STARRING LORENZO, AND EINSTEIN TOO

Lorenzo Fortunato is the odd-egghead-out in a family of performers. While the others juggle, play banjos and crack wise, Lorenzo bumbles about, his head full of equations and space travel. His twin sisters taunt his ineptness—not mercilessly, but enough to give the story a realistic bite, which is softened by Nichols’s brisk, retro-flavored watercolors. More to Lorenzo’s liking, he fires up his spaceship and flies with Albert Einstein (who’s as likely as Howdy Doody to be recognizable to the publisher’s target audience of three- to five-year-olds) to distant galaxies, where the stars sing and the hippopotami are tiny and blue. Less to his liking, he misses his family. Albert understands (“Everybody needs a family”), and the two crash land their craft in the midst of a family performance—a neat piece of showmanship—and loving embraces ensue. Karlins’s finale may be clangingly unsubtle—there never seemed to be much of an issue that Lorenzo’s parents adored their little incompetent—but it also has a hug of inclusiveness that Walt Whitman would have admired. Every family needs an eccentric. (Picture book. 5-8)

Pub Date: April 1, 2009

ISBN: 978-0-8037-3220-9

Page Count: 32

Publisher: Dial Books

Review Posted Online: May 20, 2010

Kirkus Reviews Issue: March 1, 2009

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An early reader that kids will want to befriend.

NOT ME!

In an odd-couple pairing of Bear and Chipmunk, only one friend is truly happy to spend the day at the beach.

“Not me!” is poor Chipmunk’s lament each time Bear expresses the pleasure he takes in sunning, swimming, and other activities at the beach. While controlled, repetitive text makes the story accessible to new readers, slapstick humor characterizes the busy watercolor-and-ink illustrations and adds interest. Poor Chipmunk is pinched by a crab, buried in sand, and swept upside down into the water, to name just a few mishaps. Although other animal beachgoers seem to notice Chipmunk’s distress, Bear cheerily goes about his day and seems blithely ignorant of his friend’s misfortunes. The playful tone of the illustrations helps soften the dynamic so that it doesn’t seem as though Chipmunk is in grave danger or that Bear is cruel. As they leave at the end of the book Bear finally asks, “Why did you come?” and Chipmunk’s sweet response caps off the day with a warm sunset in the background.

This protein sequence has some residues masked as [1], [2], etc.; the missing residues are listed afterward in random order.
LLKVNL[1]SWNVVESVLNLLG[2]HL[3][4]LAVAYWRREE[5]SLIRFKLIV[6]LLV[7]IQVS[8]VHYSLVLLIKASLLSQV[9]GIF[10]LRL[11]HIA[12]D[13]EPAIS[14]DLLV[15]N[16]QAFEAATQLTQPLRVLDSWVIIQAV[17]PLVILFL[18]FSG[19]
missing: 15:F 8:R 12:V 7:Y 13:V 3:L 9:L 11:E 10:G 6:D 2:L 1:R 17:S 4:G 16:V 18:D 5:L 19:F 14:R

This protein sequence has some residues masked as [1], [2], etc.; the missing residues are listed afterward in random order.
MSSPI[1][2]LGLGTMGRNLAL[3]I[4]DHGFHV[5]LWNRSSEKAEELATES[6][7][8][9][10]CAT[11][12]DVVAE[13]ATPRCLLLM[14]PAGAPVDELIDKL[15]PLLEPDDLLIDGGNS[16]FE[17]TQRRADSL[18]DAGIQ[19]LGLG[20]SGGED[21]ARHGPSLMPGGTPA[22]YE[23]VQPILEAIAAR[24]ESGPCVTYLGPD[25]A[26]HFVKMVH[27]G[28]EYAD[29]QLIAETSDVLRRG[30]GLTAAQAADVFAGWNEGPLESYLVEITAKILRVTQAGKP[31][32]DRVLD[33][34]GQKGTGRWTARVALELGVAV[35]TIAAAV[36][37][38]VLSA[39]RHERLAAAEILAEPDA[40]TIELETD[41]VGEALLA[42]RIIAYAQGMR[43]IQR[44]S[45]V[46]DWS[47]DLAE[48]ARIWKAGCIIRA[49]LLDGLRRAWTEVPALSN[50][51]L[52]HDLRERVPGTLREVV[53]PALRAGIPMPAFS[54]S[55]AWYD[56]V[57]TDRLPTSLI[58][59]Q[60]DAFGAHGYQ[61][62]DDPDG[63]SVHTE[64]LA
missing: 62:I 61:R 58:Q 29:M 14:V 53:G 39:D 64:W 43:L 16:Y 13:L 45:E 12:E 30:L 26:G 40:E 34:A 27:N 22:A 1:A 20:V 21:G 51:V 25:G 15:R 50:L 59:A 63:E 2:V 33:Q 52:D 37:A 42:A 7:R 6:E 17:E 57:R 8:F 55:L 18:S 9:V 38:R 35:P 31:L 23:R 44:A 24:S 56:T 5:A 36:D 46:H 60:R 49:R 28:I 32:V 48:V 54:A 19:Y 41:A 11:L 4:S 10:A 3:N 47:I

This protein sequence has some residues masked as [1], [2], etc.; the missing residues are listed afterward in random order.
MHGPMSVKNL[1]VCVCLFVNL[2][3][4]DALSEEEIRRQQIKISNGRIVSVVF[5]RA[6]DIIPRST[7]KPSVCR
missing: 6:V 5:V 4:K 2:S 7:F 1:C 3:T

An early reader that kids will want to befriend. (Early reader. 5-7)

Pub Date: Feb. 1, 2016

ISBN: 978-0-8234-3546-3

Page Count: 24

Publisher: Holiday House

Review Posted Online: Dec. 8, 2015

Kirkus Reviews Issue: Dec. 15, 2015

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Make space for this clever blend of science and self-realization.

A PLACE FOR PLUTO

If Pluto can’t be a planet—then what is he?

Having been a regular planet for “the better part of forever,” Pluto is understandably knocked out of orbit by his sudden exclusion. With Charon and his four other moons in tow he sets off in search of a new identity. Unfortunately, that only spins him into further gloom, as he doesn’t have a tail like his friend Halley’s comet, is too big to join Ida and the other asteroids, and feels disinclined to try to crash into Earth like meteoroids Gem and Persi. Then, just as he’s about to plunge into a black hole of despair, an encounter with a whole quartet of kindred spheroids led by Eris rocks his world…and a follow-up surprise party thrown by an apologetic Saturn (“Dwarf planet has a nice RING to it”) and the other seven former colleagues literally puts him “over the moon.” Demmer gives all the heavenly bodies big eyes (some, including the feminine Saturn, with long lashes) and, on occasion, short arms along with distinctive identifying colors or markings. Dressing the troublemaking meteoroids in do-rags and sunglasses sounds an off note. Without mentioning that the reclassification is still controversial, Wade closes with a (somewhat) straighter account of Pluto’s current official status and the reasons for it.

Make space for this clever blend of science and self-realization. (Picture book. 6-8)

Pub Date: Aug. 1, 2018

ISBN: 978-1-68446-004-5

Page Count: 32

Publisher: Capstone Young Readers

Review Posted Online: April 25, 2018

Kirkus Reviews Issue: May 15, 2018

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